Ever wondered why every time you hurt yourself, you end up yelling, “ow” or “ouch”? Whenever you hit your pinky toe on a solid object, or when you burn your hand with a frying pan, you are more than likely to vocalize. There are people who have wondered why this is a common reaction while others never put much thought about it. If you are one of those people wondering why this is so, then science seems to have the answer to this question:

According to studies carried out by the National University of Singapore, vocalizing helps distract the brain from receiving pain signals traveling from the injured part of your body. 56 volunteers were tested during this research. Each volunteer was asked to stick their hands in extremely cold water, each one having four different options for their reaction (say, “ow”, listen to a recording of someone saying, “ow”, remain silent and passive or press a button.

Those who reacted by saying, “ow” or pressing a button were able to tolerate the pain for a few seconds longer than the rest, approximately 30 seconds or longer. Those that reacted by listening to someone saying “ow” or by remaining passive and silent did not fair so well. This is regardless of whether they were listening to a recording of their own voice or someone else’s.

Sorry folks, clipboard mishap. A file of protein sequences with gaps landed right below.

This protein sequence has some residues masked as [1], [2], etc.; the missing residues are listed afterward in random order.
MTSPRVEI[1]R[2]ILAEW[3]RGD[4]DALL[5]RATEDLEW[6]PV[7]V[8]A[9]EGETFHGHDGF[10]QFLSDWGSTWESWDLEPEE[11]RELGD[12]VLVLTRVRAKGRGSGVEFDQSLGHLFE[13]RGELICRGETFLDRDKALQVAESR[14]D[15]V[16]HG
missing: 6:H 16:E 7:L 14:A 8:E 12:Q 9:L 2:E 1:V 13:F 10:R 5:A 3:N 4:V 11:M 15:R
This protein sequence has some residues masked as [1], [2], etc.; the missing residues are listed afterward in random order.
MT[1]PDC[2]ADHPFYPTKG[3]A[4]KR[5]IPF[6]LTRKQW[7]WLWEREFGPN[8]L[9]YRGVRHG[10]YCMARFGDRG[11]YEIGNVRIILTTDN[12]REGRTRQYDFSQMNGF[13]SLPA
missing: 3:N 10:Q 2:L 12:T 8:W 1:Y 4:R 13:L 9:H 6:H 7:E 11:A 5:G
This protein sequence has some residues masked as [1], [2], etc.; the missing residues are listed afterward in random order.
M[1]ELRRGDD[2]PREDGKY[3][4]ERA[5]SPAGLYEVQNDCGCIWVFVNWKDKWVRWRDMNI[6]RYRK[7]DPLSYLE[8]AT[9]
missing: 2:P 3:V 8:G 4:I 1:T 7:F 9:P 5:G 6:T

According to the study, vocal utterance will help people cope with pain better. Director of the Pain Research, Dr. Daniel Carr of Tufts University said that making some kind of noise after a part of the body has been subjected to pain helps reduce the brain’s awareness of the pain.

While the results of the study are quite certain, more information needs to be collected to determine whether vocalizing helps improve the brain’s pain tolerance, and whether the same works for acute and chronic pain.

Dr. Daniel went ahead to say that while the change in seconds from the research was not a huge effect, the study was well-designed, and a lot can be learned from it. For more information you didn’t know you need, follow us at Bryerson Education.